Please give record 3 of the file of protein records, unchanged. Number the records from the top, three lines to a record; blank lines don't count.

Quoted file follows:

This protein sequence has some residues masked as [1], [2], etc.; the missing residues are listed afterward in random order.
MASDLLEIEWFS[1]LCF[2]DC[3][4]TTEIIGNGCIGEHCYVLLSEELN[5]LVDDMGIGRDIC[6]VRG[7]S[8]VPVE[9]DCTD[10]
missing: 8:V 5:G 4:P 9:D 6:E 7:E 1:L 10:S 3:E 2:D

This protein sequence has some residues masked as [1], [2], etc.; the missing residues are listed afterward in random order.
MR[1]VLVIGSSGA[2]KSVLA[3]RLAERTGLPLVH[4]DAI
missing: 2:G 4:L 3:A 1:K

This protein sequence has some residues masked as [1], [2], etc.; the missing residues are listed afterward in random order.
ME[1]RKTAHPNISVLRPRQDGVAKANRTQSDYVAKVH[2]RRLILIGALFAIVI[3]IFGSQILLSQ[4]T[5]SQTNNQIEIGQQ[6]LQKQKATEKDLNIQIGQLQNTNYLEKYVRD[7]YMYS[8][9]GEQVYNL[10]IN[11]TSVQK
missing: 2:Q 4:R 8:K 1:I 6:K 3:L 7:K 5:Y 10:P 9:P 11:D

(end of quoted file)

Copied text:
This protein sequence has some residues masked as [1], [2], etc.; the missing residues are listed afterward in random order.
ME[1]RKTAHPNISVLRPRQDGVAKANRTQSDYVAKVH[2]RRLILIGALFAIVI[3]IFGSQILLSQ[4]T[5]SQTNNQIEIGQQ[6]LQKQKATEKDLNIQIGQLQNTNYLEKYVRD[7]YMYS[8][9]GEQVYNL[10]IN[11]TSVQK
missing: 2:Q 4:R 8:K 1:I 6:K 3:L 7:K 5:Y 10:P 9:P 11:D